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Chen, Joyce (14 September 1917–23 August 1994), restaurateur, author, and chef, was born Liao Jia-ai in Beijing, China, the daughter of Liao Xin-shi, a railroad administrator and city executive; her mother’s family name was Wu. As a high-ranking Chinese official, Chen’s father was able to employ several servants, but both parents encouraged Chen to learn to do things for herself. She often recalled her mother warning, “You had better learn how to cook … so you don’t [ever] have to eat raw rice” ( ...

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Delmonico, Lorenzo (13 March 1813–03 September 1881), restaurateur, was born in Marengo, Ticino Canton, Switzerland, the son of Francesco Delmonico and Rosa Longhi, farmers. He attended a parochial school for a short time but was largely self-educated. A bright, hardworking, ambitious person, Delmonico emigrated in 1831 to New York City, where his two uncles, Pietro and Giovanni, ran a small wine, confectionary, and catering concern. Delmonico was a quick learner with keen business instincts; his uncles eventually made him a junior partner....

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Downing, George Thomas (30 December 1819–21 July 1903), abolitionist, businessman, and civil rights advocate, was born in New York City, the son of Thomas Downing, a restaurant owner, and Rebecca West. His father’s Oyster House was a gathering place for New York’s aristocracy and politicians. Young Downing attended Charles Smith’s school on Orange Street and, with future black abolitionists ...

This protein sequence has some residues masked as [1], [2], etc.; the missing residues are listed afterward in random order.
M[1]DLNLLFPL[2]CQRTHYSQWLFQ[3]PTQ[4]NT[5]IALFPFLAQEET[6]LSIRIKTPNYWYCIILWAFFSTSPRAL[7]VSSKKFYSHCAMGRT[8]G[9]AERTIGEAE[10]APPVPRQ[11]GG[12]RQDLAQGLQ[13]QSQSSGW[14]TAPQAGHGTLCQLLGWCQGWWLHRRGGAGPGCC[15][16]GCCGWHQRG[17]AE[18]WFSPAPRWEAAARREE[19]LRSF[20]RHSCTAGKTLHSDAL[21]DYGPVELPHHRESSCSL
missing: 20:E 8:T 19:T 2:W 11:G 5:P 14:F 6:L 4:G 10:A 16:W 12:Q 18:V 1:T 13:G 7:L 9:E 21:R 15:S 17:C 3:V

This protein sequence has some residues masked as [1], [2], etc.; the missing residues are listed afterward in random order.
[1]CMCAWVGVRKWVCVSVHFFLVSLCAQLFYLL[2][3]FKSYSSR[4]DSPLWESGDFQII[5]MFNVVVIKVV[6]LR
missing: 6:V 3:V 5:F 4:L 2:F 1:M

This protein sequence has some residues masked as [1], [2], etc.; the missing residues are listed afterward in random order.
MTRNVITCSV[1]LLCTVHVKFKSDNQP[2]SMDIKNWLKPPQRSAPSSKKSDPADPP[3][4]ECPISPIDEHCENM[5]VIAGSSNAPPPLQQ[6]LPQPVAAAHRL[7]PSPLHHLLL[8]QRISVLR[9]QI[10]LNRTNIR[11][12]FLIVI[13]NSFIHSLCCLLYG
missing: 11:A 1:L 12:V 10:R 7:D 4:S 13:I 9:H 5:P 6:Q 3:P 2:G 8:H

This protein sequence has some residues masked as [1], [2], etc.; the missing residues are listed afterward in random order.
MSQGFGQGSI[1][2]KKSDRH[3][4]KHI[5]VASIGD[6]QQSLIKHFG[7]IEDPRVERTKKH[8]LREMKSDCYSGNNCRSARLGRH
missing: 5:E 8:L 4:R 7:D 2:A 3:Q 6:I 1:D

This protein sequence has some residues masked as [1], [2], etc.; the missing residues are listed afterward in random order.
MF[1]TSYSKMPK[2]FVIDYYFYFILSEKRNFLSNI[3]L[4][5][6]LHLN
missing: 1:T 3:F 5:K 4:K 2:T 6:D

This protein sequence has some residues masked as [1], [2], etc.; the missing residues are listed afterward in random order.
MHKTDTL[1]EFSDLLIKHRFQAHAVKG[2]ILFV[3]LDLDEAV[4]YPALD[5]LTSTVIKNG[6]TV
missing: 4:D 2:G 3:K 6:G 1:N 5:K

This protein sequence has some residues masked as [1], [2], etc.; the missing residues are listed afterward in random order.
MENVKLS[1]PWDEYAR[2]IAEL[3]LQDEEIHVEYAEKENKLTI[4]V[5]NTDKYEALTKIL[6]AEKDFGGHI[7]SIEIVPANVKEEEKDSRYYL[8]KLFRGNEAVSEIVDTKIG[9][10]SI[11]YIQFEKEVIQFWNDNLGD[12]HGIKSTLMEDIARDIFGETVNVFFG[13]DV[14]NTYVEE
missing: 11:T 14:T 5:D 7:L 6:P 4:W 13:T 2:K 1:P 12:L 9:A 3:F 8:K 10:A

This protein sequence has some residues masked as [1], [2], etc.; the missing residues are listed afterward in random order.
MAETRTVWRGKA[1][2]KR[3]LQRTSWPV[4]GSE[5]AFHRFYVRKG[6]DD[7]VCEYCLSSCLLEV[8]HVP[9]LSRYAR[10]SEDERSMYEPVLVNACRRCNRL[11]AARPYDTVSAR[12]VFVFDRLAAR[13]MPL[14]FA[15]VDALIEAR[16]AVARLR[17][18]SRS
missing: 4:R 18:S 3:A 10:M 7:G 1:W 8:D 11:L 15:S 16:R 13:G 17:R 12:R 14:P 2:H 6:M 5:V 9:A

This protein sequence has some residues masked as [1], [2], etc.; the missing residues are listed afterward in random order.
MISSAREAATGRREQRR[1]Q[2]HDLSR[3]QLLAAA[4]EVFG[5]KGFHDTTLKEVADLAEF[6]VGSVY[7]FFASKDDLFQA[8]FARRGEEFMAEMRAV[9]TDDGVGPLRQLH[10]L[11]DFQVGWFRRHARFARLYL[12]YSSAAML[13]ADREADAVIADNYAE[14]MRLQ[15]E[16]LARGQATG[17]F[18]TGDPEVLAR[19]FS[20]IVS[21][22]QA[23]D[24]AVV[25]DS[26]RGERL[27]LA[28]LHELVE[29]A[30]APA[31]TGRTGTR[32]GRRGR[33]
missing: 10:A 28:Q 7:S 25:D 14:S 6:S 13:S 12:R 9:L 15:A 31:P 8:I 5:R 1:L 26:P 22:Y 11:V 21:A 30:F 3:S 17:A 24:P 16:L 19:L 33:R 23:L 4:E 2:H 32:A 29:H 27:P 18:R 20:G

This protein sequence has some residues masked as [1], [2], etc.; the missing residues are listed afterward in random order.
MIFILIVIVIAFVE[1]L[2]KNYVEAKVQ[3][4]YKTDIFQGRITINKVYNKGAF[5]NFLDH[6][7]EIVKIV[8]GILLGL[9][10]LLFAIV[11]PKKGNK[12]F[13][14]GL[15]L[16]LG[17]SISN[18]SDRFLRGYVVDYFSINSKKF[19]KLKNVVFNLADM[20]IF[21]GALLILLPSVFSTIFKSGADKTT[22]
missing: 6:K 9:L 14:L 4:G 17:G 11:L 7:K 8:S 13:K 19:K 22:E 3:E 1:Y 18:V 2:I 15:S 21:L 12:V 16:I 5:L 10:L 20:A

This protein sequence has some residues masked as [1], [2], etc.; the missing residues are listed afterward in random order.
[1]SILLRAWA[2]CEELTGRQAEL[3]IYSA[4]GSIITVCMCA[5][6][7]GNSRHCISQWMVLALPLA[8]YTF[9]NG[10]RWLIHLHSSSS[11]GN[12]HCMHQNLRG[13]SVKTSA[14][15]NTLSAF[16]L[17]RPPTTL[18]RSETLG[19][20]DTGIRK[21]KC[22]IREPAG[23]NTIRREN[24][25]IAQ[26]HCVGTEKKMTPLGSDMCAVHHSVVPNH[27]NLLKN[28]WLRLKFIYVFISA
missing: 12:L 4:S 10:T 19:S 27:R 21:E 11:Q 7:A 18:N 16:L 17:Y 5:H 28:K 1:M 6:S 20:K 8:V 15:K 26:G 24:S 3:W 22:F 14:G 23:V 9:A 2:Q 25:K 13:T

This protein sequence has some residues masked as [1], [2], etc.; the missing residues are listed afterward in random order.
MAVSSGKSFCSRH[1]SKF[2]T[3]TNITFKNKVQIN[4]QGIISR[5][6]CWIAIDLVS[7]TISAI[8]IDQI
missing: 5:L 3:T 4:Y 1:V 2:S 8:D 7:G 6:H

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Robert Lewis "Bob" Evans. In front of his restaurant in Rio Grande, Ohio, 6 May 2003. Courtesy of AP Images.

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Evans, Bob (30 May 1918–21 June 2007), founder of Bob Evans Farms, was born on May 30, 1918, the son of Stanley and Elizabeth Lewis Evans, grocers, near Sugar Ridge (Wood County) in Northwestern Ohio. In 1924, when Bob was five, the Evans' moved to the Ohio River town of Gallipolis (Gallia County) in Southeastern Ohio where the parents had relatives. Evans' parents were products of a Welsh immigrant community that prospered in the region. Along with an older brother, Stanley Evans established the Evans Grocery Store, which grew into a chain of sixteen outlets in the area. The Evans brothers established the first Evans Grocery Store in Gallipolis in 1924. In 1929, the brothers opened a second store in Point Pleasant West Virginia. Four other stores were established in Southeastern Ohio by 1941, at the same time, the family established another store in the Charleston region of West Virginia. In 1960, the Evans Grocery Store ceased operation. Before its run ended, the Evans brothers operated a total of sixteen stores in Southeastern Ohio....